"Not from the college, but through the public and the legislature": Charles Maclean and the relocation of medical debate in the early nineteenth century

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Abstract

Charles Maclean is generally thought to have played an important role in the contagion debates of the early nineteenth century and to have prompted two parliamentary inquiries into the issue. The author examines the effects of Maclean's efforts to relocate the contagion debates from the medical to the public sphere. The author shows that Maclean's tactics challenged the exclusivity of medical knowledge by ceding power to decide the debate to a non-medically expert Parliament. The author also demonstrates how this conflict laid bare the side-by-side existence of two probative systems in medical debates during the early nineteenth century by examining the medical profession's struggle to establish what type of evidence would be considered probative and what type of witness would be considered competent to give it.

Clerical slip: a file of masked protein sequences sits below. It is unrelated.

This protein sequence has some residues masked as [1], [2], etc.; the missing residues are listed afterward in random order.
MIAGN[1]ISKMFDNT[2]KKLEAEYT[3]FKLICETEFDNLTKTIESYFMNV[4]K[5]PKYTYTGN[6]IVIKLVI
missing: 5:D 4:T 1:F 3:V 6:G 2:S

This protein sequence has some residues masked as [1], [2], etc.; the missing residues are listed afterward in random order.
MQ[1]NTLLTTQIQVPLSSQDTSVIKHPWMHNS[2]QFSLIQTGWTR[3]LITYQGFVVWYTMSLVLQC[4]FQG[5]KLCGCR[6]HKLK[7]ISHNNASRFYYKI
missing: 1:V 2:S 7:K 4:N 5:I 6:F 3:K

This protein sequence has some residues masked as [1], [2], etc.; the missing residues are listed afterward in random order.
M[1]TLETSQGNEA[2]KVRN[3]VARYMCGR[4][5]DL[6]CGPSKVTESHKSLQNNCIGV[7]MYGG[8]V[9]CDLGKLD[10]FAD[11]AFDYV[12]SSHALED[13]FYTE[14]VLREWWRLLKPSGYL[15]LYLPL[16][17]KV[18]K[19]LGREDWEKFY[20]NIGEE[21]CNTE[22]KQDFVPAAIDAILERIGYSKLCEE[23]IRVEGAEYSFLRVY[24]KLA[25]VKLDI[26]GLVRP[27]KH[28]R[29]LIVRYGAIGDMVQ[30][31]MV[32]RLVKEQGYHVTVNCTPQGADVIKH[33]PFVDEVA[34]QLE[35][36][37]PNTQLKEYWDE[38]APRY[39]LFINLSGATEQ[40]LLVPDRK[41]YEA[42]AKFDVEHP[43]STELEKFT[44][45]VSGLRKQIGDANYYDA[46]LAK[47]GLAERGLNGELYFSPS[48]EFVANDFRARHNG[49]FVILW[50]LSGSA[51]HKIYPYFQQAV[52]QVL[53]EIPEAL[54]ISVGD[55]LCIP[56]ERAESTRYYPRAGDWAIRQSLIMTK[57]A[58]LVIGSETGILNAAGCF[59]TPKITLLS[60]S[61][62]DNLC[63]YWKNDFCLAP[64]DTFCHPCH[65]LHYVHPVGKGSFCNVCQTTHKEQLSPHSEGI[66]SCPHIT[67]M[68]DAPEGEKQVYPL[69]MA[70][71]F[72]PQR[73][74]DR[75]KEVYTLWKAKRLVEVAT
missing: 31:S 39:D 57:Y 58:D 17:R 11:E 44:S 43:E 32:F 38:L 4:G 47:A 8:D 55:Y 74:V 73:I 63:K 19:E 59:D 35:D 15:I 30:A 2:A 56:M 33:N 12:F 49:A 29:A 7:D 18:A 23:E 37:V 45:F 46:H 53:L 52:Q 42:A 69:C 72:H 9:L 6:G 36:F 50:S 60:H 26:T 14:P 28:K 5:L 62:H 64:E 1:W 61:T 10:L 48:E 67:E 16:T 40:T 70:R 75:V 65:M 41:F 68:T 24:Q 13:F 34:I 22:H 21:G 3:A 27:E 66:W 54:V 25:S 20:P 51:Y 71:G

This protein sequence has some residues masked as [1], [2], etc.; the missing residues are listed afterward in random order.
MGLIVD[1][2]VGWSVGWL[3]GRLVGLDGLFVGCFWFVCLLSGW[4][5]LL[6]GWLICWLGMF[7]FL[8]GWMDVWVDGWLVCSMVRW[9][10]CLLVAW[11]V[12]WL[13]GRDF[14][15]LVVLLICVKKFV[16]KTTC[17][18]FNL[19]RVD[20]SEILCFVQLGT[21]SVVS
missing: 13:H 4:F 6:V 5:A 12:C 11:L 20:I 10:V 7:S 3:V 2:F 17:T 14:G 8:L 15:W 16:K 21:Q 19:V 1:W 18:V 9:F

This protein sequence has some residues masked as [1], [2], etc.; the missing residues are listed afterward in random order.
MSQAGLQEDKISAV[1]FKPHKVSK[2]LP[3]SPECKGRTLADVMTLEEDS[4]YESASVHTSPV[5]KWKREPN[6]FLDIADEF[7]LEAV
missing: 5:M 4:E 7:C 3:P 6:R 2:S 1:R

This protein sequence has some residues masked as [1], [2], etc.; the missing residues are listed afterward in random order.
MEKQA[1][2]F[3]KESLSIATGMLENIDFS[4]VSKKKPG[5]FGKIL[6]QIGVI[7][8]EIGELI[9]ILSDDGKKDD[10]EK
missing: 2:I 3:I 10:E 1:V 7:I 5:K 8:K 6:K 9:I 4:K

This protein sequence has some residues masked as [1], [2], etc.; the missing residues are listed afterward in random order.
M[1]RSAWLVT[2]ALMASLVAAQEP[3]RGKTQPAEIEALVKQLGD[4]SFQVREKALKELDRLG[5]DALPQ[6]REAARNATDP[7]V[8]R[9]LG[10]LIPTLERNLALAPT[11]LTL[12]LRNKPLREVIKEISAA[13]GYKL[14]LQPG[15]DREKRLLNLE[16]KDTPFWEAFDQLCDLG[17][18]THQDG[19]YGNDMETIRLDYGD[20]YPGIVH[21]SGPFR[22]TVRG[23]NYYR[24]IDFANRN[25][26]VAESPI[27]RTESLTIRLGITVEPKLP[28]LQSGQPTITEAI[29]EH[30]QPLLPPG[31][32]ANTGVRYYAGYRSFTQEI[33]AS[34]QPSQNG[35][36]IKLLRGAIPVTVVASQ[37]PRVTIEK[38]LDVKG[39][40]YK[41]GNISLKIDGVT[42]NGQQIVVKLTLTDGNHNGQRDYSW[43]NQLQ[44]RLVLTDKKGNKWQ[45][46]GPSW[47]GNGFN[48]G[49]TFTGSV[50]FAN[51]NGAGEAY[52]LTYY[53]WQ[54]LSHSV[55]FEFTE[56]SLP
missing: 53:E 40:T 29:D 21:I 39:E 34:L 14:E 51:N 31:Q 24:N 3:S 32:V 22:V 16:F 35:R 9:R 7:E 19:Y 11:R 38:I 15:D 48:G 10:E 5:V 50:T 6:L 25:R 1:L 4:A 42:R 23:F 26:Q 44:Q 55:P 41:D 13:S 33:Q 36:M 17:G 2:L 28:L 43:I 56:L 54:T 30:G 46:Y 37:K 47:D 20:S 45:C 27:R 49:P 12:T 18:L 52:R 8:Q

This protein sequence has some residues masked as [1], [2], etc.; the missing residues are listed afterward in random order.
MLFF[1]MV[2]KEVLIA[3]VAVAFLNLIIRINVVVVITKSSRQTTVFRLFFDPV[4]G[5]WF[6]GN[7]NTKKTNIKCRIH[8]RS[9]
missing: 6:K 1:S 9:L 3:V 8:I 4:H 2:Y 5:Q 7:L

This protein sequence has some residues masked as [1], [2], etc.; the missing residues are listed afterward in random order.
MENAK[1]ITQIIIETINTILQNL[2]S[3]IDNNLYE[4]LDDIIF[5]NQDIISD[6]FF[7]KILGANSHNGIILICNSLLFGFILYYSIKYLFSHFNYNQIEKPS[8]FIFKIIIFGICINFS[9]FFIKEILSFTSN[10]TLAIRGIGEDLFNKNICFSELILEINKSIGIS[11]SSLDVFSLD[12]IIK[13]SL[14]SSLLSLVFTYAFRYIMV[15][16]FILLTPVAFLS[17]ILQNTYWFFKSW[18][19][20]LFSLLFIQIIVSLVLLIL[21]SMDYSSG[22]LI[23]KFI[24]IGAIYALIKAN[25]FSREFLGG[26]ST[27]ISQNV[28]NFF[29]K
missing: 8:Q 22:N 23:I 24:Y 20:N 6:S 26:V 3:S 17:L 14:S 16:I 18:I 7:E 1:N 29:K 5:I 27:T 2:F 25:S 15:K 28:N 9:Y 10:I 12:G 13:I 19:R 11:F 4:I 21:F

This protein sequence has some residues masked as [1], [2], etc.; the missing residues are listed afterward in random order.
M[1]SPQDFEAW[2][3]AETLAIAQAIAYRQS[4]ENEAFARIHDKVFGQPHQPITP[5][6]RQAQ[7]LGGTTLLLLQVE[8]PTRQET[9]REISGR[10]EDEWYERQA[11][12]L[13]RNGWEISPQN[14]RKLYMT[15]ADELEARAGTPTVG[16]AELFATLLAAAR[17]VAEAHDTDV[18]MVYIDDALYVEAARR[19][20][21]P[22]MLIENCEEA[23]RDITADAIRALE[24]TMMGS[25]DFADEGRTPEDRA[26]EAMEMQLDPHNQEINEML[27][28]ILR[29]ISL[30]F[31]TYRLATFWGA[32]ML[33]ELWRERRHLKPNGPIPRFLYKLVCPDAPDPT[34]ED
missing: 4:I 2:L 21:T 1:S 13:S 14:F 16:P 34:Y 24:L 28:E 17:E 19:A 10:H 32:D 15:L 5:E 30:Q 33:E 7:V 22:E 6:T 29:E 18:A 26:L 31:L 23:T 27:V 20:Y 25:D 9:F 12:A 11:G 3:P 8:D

Original languageEnglish
Pages (from-to)545-569
Number of pages25
JournalBulletin of the History of Medicine
Volume82
Issue number3
DOIs
Publication statusPublished - Sep 2008

Structured keywords

  • LAW Centre for Health Law and Society

Keywords

  • Charles Maclean
  • Plague
  • Contagion
  • Select Committees

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